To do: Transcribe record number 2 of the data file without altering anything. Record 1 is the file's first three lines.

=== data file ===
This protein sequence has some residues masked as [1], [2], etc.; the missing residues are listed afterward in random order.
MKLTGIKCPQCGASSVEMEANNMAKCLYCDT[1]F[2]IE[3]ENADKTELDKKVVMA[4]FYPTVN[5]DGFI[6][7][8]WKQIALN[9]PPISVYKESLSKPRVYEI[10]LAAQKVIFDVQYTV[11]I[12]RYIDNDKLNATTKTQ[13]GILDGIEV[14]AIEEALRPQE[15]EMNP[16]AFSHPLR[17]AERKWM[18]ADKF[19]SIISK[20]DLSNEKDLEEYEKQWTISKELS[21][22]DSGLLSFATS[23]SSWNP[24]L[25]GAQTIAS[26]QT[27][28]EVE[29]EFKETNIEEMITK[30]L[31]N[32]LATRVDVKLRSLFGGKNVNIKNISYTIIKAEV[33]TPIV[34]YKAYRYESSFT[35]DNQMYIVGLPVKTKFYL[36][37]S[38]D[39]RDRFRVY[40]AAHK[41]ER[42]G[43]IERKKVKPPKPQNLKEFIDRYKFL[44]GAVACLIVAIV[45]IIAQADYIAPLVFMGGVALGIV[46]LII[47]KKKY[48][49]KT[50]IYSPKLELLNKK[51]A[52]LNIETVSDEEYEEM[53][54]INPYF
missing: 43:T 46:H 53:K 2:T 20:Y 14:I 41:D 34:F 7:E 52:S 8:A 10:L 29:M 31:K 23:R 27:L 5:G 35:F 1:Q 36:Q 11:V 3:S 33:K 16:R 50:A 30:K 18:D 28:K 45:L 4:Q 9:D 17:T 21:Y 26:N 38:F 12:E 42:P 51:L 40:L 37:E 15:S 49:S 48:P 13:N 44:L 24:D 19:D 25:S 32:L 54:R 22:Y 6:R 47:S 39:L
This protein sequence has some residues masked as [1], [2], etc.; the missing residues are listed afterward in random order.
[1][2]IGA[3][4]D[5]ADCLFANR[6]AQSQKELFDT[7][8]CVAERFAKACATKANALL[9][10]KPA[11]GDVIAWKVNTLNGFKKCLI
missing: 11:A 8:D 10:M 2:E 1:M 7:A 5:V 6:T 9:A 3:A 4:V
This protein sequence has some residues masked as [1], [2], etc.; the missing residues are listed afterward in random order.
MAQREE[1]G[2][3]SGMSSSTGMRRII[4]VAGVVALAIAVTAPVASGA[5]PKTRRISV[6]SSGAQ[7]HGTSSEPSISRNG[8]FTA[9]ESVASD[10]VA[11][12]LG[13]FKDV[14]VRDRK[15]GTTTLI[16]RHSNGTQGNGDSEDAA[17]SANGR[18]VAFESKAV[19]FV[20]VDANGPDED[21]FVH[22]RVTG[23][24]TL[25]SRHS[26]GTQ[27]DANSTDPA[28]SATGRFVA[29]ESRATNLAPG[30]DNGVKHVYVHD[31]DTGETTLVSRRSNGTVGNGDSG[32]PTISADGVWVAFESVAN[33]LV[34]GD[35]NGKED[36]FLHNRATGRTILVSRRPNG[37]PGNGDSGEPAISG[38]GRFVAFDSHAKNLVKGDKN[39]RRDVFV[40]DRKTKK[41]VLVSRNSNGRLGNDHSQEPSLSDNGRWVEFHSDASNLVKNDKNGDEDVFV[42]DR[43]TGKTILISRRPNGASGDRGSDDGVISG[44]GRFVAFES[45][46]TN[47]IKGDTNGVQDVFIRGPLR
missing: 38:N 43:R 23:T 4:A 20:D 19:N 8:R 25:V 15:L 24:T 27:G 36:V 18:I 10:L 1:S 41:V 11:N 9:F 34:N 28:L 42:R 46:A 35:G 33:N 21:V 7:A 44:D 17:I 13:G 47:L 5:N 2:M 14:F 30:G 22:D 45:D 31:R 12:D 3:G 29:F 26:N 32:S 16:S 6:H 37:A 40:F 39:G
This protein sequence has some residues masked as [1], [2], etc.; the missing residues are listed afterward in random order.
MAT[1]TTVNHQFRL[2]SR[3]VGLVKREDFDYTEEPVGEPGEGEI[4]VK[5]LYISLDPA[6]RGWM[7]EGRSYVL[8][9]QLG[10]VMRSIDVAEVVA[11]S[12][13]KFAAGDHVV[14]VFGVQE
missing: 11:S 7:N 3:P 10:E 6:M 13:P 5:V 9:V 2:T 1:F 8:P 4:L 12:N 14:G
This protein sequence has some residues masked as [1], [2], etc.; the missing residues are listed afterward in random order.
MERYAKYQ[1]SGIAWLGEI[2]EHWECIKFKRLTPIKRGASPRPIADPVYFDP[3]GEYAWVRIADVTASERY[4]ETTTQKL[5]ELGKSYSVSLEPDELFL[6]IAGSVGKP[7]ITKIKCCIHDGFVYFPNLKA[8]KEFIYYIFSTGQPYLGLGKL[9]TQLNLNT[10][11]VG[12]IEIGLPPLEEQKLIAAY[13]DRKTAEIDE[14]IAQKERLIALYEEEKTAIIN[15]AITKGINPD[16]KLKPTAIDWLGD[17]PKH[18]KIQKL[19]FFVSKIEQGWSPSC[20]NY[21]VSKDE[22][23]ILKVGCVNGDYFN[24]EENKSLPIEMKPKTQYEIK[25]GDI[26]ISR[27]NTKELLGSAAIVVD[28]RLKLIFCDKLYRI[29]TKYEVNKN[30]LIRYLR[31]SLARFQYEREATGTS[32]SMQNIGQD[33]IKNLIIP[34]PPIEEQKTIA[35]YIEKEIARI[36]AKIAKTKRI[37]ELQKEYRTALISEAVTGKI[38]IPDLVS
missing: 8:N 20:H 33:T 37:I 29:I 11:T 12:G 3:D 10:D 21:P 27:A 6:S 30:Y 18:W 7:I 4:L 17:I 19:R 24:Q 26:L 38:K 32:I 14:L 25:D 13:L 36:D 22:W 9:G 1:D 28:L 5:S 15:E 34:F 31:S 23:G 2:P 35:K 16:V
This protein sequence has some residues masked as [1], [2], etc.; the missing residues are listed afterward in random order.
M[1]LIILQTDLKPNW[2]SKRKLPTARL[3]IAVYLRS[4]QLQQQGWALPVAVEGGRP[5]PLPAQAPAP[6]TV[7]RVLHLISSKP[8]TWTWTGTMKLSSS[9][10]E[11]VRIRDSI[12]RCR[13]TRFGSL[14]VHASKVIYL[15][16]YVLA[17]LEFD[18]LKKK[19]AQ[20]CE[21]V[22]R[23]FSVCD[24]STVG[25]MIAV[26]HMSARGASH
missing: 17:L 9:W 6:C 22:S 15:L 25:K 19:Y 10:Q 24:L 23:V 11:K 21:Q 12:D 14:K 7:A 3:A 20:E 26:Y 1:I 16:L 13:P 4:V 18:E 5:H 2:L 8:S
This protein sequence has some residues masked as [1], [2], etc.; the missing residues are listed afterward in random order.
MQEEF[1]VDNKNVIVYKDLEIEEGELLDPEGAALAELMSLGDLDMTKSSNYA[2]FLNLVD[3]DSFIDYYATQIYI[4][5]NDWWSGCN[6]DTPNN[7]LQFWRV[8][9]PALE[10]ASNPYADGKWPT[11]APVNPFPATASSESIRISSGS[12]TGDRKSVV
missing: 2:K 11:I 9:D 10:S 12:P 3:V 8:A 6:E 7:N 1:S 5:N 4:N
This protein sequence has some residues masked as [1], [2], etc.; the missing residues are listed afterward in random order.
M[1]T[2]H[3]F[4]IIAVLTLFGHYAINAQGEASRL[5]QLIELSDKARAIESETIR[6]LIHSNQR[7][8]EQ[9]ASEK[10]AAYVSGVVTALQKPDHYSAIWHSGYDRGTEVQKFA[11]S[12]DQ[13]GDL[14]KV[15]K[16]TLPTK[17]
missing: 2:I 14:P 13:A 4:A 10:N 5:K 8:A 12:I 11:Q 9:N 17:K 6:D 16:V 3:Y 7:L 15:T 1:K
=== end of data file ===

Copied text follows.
This protein sequence has some residues masked as [1], [2], etc.; the missing residues are listed afterward in random order.
[1][2]IGA[3][4]D[5]ADCLFANR[6]AQSQKELFDT[7][8]CVAERFAKACATKANALL[9][10]KPA[11]GDVIAWKVNTLNGFKKCLI
missing: 11:A 8:D 10:M 2:E 1:M 7:A 5:V 6:T 9:A 3:A 4:V